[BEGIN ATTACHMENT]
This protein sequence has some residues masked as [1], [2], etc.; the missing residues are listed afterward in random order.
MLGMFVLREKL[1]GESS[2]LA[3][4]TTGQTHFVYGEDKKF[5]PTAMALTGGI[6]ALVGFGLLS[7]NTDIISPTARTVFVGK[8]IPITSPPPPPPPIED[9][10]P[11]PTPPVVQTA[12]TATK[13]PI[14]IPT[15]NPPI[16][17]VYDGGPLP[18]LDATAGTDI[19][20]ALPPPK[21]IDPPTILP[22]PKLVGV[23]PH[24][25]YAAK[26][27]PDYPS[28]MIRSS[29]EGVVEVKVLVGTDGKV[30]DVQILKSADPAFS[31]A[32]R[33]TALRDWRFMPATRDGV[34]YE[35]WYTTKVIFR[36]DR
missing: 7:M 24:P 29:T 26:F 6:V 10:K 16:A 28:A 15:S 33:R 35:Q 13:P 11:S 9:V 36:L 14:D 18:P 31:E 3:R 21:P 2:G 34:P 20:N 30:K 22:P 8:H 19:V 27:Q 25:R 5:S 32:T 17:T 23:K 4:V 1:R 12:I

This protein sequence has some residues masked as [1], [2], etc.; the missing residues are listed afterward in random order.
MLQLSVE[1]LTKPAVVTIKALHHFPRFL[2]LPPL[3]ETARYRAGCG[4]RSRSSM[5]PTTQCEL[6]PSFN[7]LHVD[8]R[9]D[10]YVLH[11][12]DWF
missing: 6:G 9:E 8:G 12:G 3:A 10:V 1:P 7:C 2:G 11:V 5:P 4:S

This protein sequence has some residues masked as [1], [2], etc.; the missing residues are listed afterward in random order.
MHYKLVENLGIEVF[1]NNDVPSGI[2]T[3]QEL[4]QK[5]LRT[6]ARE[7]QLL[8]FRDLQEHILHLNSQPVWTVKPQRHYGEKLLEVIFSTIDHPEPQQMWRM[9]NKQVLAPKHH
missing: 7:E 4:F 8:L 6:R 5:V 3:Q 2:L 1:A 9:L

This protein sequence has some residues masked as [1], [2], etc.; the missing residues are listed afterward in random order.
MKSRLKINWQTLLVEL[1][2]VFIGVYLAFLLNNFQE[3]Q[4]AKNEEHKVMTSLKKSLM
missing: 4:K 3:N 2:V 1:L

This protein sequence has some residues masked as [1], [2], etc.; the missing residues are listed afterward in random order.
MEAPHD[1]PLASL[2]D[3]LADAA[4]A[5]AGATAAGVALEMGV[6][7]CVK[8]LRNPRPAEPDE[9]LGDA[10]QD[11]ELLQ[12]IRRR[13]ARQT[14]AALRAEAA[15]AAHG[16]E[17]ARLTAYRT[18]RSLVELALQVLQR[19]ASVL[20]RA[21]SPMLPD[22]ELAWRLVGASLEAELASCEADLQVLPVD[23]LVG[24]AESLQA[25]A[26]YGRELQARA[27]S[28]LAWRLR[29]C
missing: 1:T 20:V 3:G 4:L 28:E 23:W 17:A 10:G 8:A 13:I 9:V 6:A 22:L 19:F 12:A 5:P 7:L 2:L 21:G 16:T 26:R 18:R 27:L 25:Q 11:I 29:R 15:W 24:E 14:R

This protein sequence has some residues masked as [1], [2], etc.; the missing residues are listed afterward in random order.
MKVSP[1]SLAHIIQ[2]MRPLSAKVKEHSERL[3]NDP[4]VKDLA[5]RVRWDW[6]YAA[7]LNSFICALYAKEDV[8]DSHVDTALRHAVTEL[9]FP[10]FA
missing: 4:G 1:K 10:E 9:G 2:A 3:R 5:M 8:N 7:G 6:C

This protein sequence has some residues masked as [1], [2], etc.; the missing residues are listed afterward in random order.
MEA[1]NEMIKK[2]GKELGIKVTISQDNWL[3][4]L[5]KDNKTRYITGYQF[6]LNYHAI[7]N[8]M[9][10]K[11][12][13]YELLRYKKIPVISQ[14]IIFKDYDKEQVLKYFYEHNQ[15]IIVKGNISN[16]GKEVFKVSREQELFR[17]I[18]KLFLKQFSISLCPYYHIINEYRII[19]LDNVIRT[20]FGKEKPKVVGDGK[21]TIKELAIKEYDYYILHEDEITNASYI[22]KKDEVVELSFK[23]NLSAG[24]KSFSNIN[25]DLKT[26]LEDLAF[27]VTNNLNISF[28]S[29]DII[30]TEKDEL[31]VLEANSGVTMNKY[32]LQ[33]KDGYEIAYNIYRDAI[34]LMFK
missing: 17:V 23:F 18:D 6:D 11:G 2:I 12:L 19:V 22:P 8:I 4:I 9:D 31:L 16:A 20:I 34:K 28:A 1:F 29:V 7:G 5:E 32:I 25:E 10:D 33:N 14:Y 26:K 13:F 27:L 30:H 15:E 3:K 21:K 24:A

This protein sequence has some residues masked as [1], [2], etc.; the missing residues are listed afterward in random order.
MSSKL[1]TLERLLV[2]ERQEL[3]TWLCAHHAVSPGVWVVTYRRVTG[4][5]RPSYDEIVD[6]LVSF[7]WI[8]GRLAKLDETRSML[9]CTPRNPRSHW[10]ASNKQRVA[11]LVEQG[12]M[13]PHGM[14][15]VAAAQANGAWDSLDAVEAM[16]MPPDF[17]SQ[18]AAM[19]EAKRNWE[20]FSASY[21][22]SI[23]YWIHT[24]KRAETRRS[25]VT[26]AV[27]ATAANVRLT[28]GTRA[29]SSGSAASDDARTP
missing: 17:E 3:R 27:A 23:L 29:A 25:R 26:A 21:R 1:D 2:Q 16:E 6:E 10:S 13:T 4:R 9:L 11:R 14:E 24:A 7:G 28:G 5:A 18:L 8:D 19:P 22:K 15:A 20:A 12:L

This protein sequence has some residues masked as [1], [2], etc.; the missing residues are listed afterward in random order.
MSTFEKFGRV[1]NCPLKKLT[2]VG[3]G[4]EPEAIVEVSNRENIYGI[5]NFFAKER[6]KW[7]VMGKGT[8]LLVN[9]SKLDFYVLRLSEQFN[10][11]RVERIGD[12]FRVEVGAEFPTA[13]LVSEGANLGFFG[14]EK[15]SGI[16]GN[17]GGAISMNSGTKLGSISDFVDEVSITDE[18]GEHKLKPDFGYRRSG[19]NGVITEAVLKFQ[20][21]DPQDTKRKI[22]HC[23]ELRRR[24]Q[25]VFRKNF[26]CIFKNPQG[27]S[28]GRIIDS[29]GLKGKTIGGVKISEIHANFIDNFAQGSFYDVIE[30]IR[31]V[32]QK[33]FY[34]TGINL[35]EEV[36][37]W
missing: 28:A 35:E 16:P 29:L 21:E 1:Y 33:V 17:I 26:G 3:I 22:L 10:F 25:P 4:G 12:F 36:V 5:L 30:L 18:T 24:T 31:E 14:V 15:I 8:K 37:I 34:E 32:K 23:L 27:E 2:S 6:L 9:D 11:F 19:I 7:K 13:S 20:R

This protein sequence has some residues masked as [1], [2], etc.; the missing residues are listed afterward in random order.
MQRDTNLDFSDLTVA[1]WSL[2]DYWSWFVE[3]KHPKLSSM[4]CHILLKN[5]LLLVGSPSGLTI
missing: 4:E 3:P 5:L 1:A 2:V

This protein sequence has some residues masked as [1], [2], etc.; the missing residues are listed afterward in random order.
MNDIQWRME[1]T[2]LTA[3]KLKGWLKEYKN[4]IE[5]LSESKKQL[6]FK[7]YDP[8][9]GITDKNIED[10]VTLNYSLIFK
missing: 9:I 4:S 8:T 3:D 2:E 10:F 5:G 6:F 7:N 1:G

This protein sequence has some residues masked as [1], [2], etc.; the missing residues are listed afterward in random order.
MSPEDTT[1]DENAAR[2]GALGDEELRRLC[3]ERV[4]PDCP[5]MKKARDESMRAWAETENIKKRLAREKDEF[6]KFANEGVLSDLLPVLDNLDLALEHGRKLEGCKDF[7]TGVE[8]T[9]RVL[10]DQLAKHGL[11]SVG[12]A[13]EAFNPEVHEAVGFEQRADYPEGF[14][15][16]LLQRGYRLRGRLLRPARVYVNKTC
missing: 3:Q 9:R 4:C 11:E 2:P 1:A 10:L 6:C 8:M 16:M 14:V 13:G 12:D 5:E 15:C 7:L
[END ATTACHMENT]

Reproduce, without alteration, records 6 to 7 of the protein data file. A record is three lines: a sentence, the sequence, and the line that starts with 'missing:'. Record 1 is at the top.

This protein sequence has some residues masked as [1], [2], etc.; the missing residues are listed afterward in random order.
MKVSP[1]SLAHIIQ[2]MRPLSAKVKEHSERL[3]NDP[4]VKDLA[5]RVRWDW[6]YAA[7]LNSFICALYAKEDV[8]DSHVDTALRHAVTEL[9]FP[10]FA
missing: 4:G 1:K 10:E 9:G 2:A 3:R 5:M 8:N 7:G 6:C

This protein sequence has some residues masked as [1], [2], etc.; the missing residues are listed afterward in random order.
MEA[1]NEMIKK[2]GKELGIKVTISQDNWL[3][4]L[5]KDNKTRYITGYQF[6]LNYHAI[7]N[8]M[9][10]K[11][12][13]YELLRYKKIPVISQ[14]IIFKDYDKEQVLKYFYEHNQ[15]IIVKGNISN[16]GKEVFKVSREQELFR[17]I[18]KLFLKQFSISLCPYYHIINEYRII[19]LDNVIRT[20]FGKEKPKVVGDGK[21]TIKELAIKEYDYYILHEDEITNASYI[22]KKDEVVELSFK[23]NLSAG[24]KSFSNIN[25]DLKT[26]LEDLAF[27]VTNNLNISF[28]S[29]DII[30]TEKDEL[31]VLEANSGVTMNKY[32]LQ[33]KDGYEIAYNIYRDAI[34]LMFK
missing: 17:V 23:F 18:D 6:D 11:G 2:I 12:L 19:V 22:P 8:I 4:I 9:D 31:L 16:A 20:I 34:K 28:A 1:F 29:V 7:G 5:E 32:I 25:E 10:D 33:N 14:Y 26:K 13:F 27:L 30:H 15:E 3:K 21:K 24:A